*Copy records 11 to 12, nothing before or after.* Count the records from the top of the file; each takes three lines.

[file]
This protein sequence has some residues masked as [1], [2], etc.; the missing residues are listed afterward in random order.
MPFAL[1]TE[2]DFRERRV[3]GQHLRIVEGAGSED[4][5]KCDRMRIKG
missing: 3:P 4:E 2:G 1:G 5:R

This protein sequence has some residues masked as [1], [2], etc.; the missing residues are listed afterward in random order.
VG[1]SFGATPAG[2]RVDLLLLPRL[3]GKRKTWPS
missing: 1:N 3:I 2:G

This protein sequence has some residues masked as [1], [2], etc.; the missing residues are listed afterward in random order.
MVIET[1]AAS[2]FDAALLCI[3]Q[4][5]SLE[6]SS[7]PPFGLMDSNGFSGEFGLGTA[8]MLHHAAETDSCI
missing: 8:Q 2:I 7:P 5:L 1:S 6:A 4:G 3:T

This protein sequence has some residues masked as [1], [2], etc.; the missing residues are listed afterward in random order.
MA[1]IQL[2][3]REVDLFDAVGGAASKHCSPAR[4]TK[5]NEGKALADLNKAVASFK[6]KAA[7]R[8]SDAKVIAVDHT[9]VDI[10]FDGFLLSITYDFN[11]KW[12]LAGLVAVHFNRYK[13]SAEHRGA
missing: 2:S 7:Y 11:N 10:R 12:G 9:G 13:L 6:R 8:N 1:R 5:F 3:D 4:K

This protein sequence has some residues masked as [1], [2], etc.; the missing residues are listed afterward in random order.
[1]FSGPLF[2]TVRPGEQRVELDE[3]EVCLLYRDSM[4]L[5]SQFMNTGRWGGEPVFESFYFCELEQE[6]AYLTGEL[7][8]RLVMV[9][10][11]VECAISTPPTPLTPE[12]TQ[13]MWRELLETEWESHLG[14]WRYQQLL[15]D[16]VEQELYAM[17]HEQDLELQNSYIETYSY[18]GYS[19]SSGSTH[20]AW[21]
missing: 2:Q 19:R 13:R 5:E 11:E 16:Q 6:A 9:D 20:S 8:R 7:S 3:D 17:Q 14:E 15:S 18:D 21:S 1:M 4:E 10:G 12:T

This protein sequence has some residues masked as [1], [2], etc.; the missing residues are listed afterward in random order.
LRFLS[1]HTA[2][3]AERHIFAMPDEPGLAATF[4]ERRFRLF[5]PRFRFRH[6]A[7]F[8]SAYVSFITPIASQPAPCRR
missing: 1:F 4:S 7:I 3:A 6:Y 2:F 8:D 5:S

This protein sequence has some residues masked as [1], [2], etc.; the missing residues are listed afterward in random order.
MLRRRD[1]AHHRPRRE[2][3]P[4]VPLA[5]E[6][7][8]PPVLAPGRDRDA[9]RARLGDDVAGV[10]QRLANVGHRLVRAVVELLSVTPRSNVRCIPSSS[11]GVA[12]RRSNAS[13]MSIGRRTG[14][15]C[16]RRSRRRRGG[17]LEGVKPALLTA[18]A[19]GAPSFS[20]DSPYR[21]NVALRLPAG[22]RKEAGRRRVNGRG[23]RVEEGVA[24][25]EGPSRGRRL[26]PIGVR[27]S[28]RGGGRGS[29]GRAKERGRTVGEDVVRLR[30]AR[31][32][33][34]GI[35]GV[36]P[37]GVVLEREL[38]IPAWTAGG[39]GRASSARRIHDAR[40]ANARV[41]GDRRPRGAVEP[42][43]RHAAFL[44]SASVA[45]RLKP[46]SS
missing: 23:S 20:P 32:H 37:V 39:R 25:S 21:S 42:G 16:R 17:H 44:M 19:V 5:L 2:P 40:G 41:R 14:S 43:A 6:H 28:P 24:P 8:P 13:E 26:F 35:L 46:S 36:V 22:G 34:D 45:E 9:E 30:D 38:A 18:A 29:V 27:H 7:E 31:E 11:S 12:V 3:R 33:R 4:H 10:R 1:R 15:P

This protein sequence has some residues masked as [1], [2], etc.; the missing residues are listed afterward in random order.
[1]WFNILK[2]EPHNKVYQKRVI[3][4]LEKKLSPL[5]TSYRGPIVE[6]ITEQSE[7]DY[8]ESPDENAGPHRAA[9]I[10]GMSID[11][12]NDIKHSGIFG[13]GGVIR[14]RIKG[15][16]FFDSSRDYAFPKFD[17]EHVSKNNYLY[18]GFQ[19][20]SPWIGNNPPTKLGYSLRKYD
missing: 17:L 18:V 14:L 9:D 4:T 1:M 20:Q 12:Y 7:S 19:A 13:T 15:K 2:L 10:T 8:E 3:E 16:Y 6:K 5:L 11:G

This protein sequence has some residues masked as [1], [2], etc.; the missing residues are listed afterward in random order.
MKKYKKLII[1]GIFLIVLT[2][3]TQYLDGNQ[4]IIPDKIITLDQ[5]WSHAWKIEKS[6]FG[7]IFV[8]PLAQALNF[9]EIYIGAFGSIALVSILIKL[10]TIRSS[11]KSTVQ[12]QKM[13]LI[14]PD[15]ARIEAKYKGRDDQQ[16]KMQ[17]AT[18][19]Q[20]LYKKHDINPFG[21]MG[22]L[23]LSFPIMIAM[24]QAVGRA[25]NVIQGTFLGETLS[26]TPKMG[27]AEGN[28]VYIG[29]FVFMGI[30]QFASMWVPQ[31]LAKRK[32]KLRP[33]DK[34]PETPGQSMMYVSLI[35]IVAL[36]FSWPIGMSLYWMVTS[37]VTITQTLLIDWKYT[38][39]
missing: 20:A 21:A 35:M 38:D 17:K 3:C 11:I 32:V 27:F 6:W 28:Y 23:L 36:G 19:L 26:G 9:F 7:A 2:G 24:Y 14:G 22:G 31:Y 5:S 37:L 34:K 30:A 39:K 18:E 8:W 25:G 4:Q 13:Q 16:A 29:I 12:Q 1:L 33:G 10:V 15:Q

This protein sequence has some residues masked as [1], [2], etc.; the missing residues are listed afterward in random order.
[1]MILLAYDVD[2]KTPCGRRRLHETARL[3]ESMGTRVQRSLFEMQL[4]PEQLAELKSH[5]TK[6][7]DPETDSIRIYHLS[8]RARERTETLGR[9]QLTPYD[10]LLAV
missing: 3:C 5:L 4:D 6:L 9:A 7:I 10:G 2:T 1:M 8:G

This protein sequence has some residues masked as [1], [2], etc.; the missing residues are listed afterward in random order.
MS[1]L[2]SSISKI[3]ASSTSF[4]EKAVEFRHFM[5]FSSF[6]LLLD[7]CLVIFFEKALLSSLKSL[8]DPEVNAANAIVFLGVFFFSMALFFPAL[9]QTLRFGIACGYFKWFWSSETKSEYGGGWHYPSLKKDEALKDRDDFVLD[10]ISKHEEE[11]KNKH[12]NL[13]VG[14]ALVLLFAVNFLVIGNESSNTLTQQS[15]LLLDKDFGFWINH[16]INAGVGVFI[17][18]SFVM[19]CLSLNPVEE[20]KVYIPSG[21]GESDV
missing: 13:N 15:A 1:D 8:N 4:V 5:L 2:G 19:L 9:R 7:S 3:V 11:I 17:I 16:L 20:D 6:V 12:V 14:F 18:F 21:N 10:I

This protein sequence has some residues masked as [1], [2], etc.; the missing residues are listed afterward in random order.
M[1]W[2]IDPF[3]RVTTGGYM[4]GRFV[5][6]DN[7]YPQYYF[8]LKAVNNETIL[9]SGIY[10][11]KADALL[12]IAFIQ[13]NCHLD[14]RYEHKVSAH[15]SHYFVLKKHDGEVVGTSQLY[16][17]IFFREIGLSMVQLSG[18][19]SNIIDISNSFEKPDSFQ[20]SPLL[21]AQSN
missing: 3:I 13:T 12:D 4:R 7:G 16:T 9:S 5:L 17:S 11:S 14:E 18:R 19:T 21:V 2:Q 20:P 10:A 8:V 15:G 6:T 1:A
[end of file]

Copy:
This protein sequence has some residues masked as [1], [2], etc.; the missing residues are listed afterward in random order.
MS[1]L[2]SSISKI[3]ASSTSF[4]EKAVEFRHFM[5]FSSF[6]LLLD[7]CLVIFFEKALLSSLKSL[8]DPEVNAANAIVFLGVFFFSMALFFPAL[9]QTLRFGIACGYFKWFWSSETKSEYGGGWHYPSLKKDEALKDRDDFVLD[10]ISKHEEE[11]KNKH[12]NL[13]VG[14]ALVLLFAVNFLVIGNESSNTLTQQS[15]LLLDKDFGFWINH[16]INAGVGVFI[17][18]SFVM[19]CLSLNPVEE[20]KVYIPSG[21]GESDV
missing: 13:N 15:A 1:D 8:N 4:V 5:L 2:G 19:L 9:R 7:S 3:V 11:I 17:I 16:L 20:D 6:V 12:V 14:F 18:F 21:N 10:I

This protein sequence has some residues masked as [1], [2], etc.; the missing residues are listed afterward in random order.
M[1]W[2]IDPF[3]RVTTGGYM[4]GRFV[5][6]DN[7]YPQYYF[8]LKAVNNETIL[9]SGIY[10][11]KADALL[12]IAFIQ[13]NCHLD[14]RYEHKVSAH[15]SHYFVLKKHDGEVVGTSQLY[16][17]IFFREIGLSMVQLSG[18][19]SNIIDISNSFEKPDSFQ[20]SPLL[21]AQSN
missing: 3:I 13:T 12:D 4:R 7:G 16:T 9:S 5:L 17:S 11:S 14:E 18:R 19:T 21:V 2:Q 20:P 10:A 8:V 15:G 6:T 1:A